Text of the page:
A place for reflection and introspection, communication and thoughtful conversation.
Friday, 22 January 2010
“By working faithfully eight hours a day you may eventually get to be boss and work twelve hours a day.” - Robert Frost
Another very busy week, with lots of meetings, much to chase up on, lots of submissions to write and quite a few issues to resolve. At least I have quite a feeling of achievement as there have been some very favourable outcomes in the last couple of days to show for all my hard work. It is also good to work with people that one can depend on and to be able to collaborate with as a team. One can achieve a lot more, but also there is that great feeling of camaraderie that bonds people together.
We have a fairly quiet weekend planned this week, with hopefully some time to rest and relax. It’s always hard to have a weekend full of commitments and activities when the week has been so tiring. Nevertheless, the simple fact of being at home and not going into the office can be enough of a respite. Most people tend to bring work home nowadays, and yes, I am guilty of that. However, one can work differently at home and there is no pressure, precisely because one works alone.
For food Friday today, I’ll tell you what we had for dinner, which was derived totally from our own garden in the back yard. No, it wasn’t roses (some of you may know that our back garden has mainly rosebushes in it), but rather food from the few small plots that we have where we grow seasonal vegetables and some fruit. In summer, we have a couple of tomato plants, some cucumber vines, an eggplant, a couple of capsicum plants, some bean plants, a couple of zucchini plants and some seasonal greens. In winter there are leeks, some broad beans, lettuces, spinach, snow peas, broccoli, etc. All year around of course, there are herbs growing everywhere so we always have on hand some parsley, dill, mint, rosemary, oregano, sage, chives, etc.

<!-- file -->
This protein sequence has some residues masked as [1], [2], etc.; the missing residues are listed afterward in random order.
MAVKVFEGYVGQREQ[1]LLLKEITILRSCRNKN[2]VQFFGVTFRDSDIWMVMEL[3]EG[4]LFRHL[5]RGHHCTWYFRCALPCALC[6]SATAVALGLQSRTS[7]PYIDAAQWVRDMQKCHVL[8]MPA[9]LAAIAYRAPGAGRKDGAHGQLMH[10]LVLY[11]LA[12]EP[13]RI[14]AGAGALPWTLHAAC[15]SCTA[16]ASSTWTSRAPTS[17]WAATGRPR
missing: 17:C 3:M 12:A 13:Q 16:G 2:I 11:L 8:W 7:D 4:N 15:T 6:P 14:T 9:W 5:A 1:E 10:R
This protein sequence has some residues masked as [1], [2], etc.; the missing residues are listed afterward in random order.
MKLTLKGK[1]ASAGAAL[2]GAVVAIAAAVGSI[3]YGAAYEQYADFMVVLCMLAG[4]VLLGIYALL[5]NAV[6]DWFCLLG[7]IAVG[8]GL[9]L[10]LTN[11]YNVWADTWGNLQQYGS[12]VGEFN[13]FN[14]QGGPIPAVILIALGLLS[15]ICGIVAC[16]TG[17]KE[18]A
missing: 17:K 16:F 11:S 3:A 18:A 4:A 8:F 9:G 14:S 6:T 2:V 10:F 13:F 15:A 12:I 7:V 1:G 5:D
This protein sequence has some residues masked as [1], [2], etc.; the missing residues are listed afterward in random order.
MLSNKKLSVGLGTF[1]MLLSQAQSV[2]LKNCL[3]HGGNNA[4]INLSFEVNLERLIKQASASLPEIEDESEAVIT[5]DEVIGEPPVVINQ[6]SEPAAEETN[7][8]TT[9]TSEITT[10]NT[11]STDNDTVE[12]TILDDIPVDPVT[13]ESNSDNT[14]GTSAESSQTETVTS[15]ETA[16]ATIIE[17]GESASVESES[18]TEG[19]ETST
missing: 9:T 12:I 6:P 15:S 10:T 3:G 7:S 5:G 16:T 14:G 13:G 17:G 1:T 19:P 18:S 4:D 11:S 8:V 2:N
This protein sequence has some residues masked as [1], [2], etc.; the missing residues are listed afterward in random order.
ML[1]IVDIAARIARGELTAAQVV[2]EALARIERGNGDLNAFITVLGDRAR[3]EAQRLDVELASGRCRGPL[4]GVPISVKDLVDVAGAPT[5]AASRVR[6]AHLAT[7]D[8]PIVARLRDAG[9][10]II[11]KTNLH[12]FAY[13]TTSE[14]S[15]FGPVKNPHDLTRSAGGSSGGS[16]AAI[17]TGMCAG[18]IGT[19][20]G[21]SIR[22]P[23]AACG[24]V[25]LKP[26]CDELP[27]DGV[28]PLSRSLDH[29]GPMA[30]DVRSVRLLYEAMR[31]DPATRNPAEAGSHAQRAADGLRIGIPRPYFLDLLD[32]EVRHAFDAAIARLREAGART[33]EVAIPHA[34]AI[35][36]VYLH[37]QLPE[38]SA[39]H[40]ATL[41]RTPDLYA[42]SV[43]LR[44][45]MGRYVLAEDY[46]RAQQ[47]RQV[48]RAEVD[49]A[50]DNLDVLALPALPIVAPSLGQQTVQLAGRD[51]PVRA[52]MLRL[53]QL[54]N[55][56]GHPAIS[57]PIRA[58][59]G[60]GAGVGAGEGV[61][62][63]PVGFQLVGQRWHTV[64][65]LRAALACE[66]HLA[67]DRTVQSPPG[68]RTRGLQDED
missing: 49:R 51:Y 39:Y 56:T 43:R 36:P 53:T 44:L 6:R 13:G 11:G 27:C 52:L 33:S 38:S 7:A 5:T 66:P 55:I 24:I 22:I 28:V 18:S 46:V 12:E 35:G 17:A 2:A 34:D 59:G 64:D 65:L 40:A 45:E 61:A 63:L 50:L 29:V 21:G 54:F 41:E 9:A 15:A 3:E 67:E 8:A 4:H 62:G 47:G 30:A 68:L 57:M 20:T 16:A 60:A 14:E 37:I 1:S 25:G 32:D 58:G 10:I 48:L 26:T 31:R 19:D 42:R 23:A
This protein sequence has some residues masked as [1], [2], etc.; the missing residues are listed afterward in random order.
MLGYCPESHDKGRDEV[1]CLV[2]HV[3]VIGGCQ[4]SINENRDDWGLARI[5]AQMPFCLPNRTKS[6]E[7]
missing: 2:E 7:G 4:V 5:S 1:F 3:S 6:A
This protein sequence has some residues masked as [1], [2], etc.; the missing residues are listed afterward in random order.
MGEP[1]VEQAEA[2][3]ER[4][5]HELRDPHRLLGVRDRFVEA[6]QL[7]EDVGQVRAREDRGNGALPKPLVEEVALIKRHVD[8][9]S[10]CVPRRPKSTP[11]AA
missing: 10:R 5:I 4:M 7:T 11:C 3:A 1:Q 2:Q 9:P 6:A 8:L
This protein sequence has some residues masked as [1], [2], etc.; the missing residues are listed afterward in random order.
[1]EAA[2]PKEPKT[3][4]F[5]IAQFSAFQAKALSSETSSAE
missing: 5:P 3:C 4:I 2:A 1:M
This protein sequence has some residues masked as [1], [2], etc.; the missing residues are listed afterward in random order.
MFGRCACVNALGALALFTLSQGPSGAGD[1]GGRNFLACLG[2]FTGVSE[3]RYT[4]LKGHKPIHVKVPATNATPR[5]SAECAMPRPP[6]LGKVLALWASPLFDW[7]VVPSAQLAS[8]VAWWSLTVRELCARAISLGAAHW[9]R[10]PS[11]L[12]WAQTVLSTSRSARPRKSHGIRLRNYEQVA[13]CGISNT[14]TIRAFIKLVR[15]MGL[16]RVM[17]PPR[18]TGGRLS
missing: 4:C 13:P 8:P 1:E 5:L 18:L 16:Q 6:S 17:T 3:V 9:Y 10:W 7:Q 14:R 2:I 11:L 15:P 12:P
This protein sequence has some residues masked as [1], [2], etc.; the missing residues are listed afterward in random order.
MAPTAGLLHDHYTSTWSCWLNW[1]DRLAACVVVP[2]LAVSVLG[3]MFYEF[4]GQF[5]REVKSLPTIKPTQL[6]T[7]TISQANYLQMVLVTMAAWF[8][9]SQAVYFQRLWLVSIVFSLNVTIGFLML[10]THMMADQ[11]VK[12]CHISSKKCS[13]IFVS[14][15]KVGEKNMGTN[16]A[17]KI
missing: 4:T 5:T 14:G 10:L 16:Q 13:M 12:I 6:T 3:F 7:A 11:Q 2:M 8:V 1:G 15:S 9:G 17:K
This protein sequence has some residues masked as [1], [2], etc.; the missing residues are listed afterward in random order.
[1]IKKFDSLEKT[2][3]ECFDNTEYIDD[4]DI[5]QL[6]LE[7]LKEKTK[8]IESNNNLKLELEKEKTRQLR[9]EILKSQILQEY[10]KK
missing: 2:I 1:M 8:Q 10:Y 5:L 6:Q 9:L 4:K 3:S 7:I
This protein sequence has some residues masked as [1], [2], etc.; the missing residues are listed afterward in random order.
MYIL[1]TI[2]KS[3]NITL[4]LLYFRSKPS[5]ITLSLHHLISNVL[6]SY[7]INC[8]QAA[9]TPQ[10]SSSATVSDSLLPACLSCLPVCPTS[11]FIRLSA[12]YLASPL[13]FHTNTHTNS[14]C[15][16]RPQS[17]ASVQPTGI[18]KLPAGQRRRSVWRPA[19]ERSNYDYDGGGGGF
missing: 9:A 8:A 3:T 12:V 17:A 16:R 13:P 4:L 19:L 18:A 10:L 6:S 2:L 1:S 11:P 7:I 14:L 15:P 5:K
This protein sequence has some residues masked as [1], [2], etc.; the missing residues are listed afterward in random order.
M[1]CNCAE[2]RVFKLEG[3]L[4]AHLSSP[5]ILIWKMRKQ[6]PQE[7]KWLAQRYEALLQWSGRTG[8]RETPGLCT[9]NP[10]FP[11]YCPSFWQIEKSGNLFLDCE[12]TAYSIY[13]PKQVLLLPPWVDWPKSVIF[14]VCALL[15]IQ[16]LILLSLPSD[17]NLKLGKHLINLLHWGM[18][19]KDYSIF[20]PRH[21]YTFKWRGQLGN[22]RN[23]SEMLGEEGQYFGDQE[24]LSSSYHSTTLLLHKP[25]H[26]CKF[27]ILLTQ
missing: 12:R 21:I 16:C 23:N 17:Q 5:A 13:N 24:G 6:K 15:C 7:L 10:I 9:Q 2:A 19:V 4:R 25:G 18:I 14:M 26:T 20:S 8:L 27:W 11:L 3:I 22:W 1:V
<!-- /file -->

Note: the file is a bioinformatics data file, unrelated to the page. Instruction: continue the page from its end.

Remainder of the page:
In summer a characteristic green that we plant is a typical Greek one, which is considered a weed in most Western countries, although consumed widely in various other places around the world. It is the humble blite or purple amaranth (Amaranthus blitum, to give it its botanical name). This needs little care, is multi-cropping and provides for a delicious, healthful and satisfying meal. It is always prepared and served together with other vegetables and greens. For example, also growing in the garden we have the black nightshade (Solanum nigrum) which is added to this dish in smaller amounts, and some French beans, a few baby zucchini and a couple of potatoes, as well. Blites, black nightshade, zucchini, beans and potatoes are all boiled together until tender, strained and served with a simple olive oil and balsamic vinegar dressing. Some crusty bread and a few pieces of cheese complete the meal, which believe it or not is very filling and satisfying.
The blites have lots of vitamins, minerals and fibre, as do the black belladonnas and the other vegetables. However, the black nightshade (a distant cousin of the deadly nightshade – Atropa belladonna) also contain some bitter principles that act as liver tonics. A very healthful meal, and completely organic, as it is harvested right from our own backyard! (we have sometimes even planted a few potatoes).
I have been blogging daily on this platform for several years now. It is surprising that I have persisted as the world is changing and "microblogging" is now the norm. I blog to amuse myself, make comment on current affairs, externalise some of my creativity, keep notes on things that interest me, learn something new and to surprise myself with things that I discover about this wonderful, and sometimes crazy, world we live in.
I sometimes get the impression that I am on a soapbox delivering a monologue, so your comments are welcome.